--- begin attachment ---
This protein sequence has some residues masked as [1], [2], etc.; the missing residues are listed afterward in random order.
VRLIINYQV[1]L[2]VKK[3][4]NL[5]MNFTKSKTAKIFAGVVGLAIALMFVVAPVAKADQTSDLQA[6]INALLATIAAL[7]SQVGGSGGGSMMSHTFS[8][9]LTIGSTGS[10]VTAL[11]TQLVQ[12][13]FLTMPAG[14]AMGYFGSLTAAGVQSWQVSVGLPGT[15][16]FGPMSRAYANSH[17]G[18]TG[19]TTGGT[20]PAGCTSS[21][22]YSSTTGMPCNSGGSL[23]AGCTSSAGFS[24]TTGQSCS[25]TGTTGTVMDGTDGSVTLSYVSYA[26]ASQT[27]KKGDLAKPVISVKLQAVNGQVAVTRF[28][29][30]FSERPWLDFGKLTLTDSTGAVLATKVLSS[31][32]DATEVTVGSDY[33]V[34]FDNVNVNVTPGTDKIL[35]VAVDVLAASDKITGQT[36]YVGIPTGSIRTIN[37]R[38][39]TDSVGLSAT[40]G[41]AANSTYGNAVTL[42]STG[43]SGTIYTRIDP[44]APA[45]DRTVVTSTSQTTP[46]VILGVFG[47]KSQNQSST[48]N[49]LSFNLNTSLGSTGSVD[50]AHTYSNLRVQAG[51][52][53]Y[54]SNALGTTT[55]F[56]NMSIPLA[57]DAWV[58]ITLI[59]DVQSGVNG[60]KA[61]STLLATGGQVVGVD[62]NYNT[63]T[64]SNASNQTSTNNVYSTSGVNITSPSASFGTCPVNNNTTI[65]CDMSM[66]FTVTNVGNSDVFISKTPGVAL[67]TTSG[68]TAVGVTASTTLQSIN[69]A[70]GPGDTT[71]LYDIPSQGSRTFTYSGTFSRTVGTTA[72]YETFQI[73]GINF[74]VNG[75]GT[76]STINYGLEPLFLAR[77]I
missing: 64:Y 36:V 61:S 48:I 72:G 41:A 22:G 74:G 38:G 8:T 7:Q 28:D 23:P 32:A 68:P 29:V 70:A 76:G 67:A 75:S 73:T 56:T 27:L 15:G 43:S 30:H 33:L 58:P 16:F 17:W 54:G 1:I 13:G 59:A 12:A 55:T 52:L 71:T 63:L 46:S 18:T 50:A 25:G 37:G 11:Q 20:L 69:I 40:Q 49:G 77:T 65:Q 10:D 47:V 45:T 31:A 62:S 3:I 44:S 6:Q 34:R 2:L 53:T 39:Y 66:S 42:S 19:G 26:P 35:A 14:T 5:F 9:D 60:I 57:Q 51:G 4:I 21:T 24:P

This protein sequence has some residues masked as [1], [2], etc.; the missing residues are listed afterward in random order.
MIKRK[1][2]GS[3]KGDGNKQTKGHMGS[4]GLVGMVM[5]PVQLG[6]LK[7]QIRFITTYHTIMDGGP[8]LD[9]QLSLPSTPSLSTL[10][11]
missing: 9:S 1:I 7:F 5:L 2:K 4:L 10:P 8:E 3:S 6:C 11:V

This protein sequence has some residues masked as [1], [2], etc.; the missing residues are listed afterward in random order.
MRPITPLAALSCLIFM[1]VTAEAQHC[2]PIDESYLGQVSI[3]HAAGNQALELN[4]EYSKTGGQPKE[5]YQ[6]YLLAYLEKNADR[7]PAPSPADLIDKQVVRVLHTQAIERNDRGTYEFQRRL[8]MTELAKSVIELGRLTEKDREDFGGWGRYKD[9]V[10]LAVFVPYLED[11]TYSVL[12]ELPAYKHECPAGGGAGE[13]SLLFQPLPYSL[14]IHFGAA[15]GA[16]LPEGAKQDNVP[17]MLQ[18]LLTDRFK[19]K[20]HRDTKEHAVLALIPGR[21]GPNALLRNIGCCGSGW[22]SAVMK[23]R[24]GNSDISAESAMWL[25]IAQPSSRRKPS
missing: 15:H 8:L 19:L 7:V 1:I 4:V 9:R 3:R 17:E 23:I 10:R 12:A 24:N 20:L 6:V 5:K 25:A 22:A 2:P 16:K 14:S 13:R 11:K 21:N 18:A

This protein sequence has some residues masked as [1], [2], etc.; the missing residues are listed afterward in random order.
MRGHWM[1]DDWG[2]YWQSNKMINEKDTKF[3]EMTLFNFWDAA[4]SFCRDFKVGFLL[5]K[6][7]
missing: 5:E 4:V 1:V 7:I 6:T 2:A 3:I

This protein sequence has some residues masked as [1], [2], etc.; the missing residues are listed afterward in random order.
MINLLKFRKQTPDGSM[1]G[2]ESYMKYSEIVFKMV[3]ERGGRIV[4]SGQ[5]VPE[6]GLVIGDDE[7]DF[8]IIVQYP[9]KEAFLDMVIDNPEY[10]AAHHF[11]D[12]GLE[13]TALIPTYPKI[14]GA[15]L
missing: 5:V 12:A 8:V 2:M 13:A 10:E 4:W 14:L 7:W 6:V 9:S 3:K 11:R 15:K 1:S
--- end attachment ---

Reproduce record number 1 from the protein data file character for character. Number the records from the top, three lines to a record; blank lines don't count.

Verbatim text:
This protein sequence has some residues masked as [1], [2], etc.; the missing residues are listed afterward in random order.
VRLIINYQV[1]L[2]VKK[3][4]NL[5]MNFTKSKTAKIFAGVVGLAIALMFVVAPVAKADQTSDLQA[6]INALLATIAAL[7]SQVGGSGGGSMMSHTFS[8][9]LTIGSTGS[10]VTAL[11]TQLVQ[12][13]FLTMPAG[14]AMGYFGSLTAAGVQSWQVSVGLPGT[15][16]FGPMSRAYANSH[17]G[18]TG[19]TTGGT[20]PAGCTSS[21][22]YSSTTGMPCNSGGSL[23]AGCTSSAGFS[24]TTGQSCS[25]TGTTGTVMDGTDGSVTLSYVSYA[26]ASQT[27]KKGDLAKPVISVKLQAVNGQVAVTRF[28][29][30]FSERPWLDFGKLTLTDSTGAVLATKVLSS[31][32]DATEVTVGSDY[33]V[34]FDNVNVNVTPGTDKIL[35]VAVDVLAASDKITGQT[36]YVGIPTGSIRTIN[37]R[38][39]TDSVGLSAT[40]G[41]AANSTYGNAVTL[42]STG[43]SGTIYTRIDP[44]APA[45]DRTVVTSTSQTTP[46]VILGVFG[47]KSQNQSST[48]N[49]LSFNLNTSLGSTGSVD[50]AHTYSNLRVQAG[51][52][53]Y[54]SNALGTTT[55]F[56]NMSIPLA[57]DAWV[58]ITLI[59]DVQSGVNG[60]KA[61]STLLATGGQVVGVD[62]NYNT[63]T[64]SNASNQTSTNNVYSTSGVNITSPSASFGTCPVNNNTTI[65]CDMSM[66]FTVTNVGNSDVFISKTPGVAL[67]TTSG[68]TAVGVTASTTLQSIN[69]A[70]GPGDTT[71]LYDIPSQGSRTFTYSGTFSRTVGTTA[72]YETFQI[73]GINF[74]VNG[75]GT[76]STINYGLEPLFLAR[77]I
missing: 64:Y 36:V 61:S 48:I 72:G 41:A 22:G 74:G 38:G 8:T 7:Q 28:D 23:P 32:A 68:P 29:V 70:A 76:G 67:A 75:S 73:T 56:T 27:L 15:G 43:S 30:H 33:L 58:P 16:F 17:W 54:G 1:I 13:G 59:A 12:A 55:T 52:L 71:T 63:L 46:S 18:T 50:A 25:G 37:G 11:Q 20:L 69:I 40:Q 49:G 77:T 65:Q 10:D 47:V 45:T 31:A 62:S 3:I 44:S 6:Q 34:R 2:L 53:T 39:Y 66:S 42:S 19:G 26:P 35:A 14:T 5:F 9:D 60:I 57:Q 51:G 4:I 21:T 24:P